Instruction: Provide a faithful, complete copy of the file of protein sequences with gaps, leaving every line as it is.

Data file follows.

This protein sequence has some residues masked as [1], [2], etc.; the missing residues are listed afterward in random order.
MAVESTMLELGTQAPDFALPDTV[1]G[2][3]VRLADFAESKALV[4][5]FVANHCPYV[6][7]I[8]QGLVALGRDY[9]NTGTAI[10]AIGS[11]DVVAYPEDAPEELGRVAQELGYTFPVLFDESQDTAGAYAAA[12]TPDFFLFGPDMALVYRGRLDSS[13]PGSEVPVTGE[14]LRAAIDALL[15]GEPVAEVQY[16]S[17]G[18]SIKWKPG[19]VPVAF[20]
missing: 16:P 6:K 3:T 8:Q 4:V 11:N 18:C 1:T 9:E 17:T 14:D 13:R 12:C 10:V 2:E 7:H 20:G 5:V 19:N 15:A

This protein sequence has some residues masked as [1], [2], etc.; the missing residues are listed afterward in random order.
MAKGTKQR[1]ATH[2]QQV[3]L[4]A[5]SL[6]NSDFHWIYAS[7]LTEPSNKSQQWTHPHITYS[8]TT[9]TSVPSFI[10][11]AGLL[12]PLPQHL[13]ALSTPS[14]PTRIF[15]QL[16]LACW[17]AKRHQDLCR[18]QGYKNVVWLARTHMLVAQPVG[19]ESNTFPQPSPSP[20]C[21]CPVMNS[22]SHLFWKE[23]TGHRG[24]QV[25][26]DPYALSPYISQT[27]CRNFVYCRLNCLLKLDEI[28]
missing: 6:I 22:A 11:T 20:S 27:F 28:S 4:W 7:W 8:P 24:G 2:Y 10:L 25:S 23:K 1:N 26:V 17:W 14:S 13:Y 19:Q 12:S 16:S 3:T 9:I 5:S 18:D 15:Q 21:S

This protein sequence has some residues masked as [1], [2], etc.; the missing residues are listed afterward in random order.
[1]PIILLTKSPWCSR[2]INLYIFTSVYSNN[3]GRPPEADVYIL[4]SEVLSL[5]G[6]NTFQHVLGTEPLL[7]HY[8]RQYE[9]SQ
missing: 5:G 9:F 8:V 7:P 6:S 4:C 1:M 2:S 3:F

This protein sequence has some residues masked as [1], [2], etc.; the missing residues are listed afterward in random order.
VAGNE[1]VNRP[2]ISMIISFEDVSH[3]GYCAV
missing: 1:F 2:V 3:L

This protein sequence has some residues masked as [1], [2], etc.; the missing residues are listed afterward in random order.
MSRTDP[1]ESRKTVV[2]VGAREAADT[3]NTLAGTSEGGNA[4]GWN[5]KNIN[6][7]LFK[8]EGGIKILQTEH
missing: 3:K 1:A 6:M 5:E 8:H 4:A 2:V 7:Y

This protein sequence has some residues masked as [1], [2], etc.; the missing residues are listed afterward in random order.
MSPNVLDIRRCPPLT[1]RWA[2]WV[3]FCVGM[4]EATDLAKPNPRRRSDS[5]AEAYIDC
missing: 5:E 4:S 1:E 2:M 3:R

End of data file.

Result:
This protein sequence has some residues masked as [1], [2], etc.; the missing residues are listed afterward in random order.
MAVESTMLELGTQAPDFALPDTV[1]G[2][3]VRLADFAESKALV[4][5]FVANHCPYV[6][7]I[8]QGLVALGRDY[9]NTGTAI[10]AIGS[11]DVVAYPEDAPEELGRVAQELGYTFPVLFDESQDTAGAYAAA[12]TPDFFLFGPDMALVYRGRLDSS[13]PGSEVPVTGE[14]LRAAIDALL[15]GEPVAEVQY[16]S[17]G[18]SIKWKPG[19]VPVAF[20]
missing: 16:P 6:K 3:T 8:Q 4:V 11:N 18:C 1:T 9:E 17:T 14:D 13:R 12:C 10:V 2:E 7:H 20:G 5:V 19:N 15:A

This protein sequence has some residues masked as [1], [2], etc.; the missing residues are listed afterward in random order.
MAKGTKQR[1]ATH[2]QQV[3]L[4]A[5]SL[6]NSDFHWIYAS[7]LTEPSNKSQQWTHPHITYS[8]TT[9]TSVPSFI[10][11]AGLL[12]PLPQHL[13]ALSTPS[14]PTRIF[15]QL[16]LACW[17]AKRHQDLCR[18]QGYKNVVWLARTHMLVAQPVG[19]ESNTFPQPSPSP[20]C[21]CPVMNS[22]SHLFWKE[23]TGHRG[24]QV[25][26]DPYALSPYISQT[27]CRNFVYCRLNCLLKLDEI[28]
missing: 6:I 22:A 11:T 20:S 27:F 28:S 4:W 7:W 8:P 24:G 2:Y 10:L 25:S 23:K 1:N 26:V 17:W 14:S 13:Y 19:Q 12:S 16:S 3:T 9:I 5:S 18:D 15:Q 21:S

This protein sequence has some residues masked as [1], [2], etc.; the missing residues are listed afterward in random order.
[1]PIILLTKSPWCSR[2]INLYIFTSVYSNN[3]GRPPEADVYIL[4]SEVLSL[5]G[6]NTFQHVLGTEPLL[7]HY[8]RQYE[9]SQ
missing: 5:G 9:F 8:V 7:P 6:S 4:C 1:M 2:S 3:F

This protein sequence has some residues masked as [1], [2], etc.; the missing residues are listed afterward in random order.
VAGNE[1]VNRP[2]ISMIISFEDVSH[3]GYCAV
missing: 1:F 2:V 3:L

This protein sequence has some residues masked as [1], [2], etc.; the missing residues are listed afterward in random order.
MSRTDP[1]ESRKTVV[2]VGAREAADT[3]NTLAGTSEGGNA[4]GWN[5]KNIN[6][7]LFK[8]EGGIKILQTEH
missing: 3:K 1:A 6:M 5:E 8:H 4:A 2:V 7:Y

This protein sequence has some residues masked as [1], [2], etc.; the missing residues are listed afterward in random order.
MSPNVLDIRRCPPLT[1]RWA[2]WV[3]FCVGM[4]EATDLAKPNPRRRSDS[5]AEAYIDC
missing: 5:E 4:S 1:E 2:M 3:R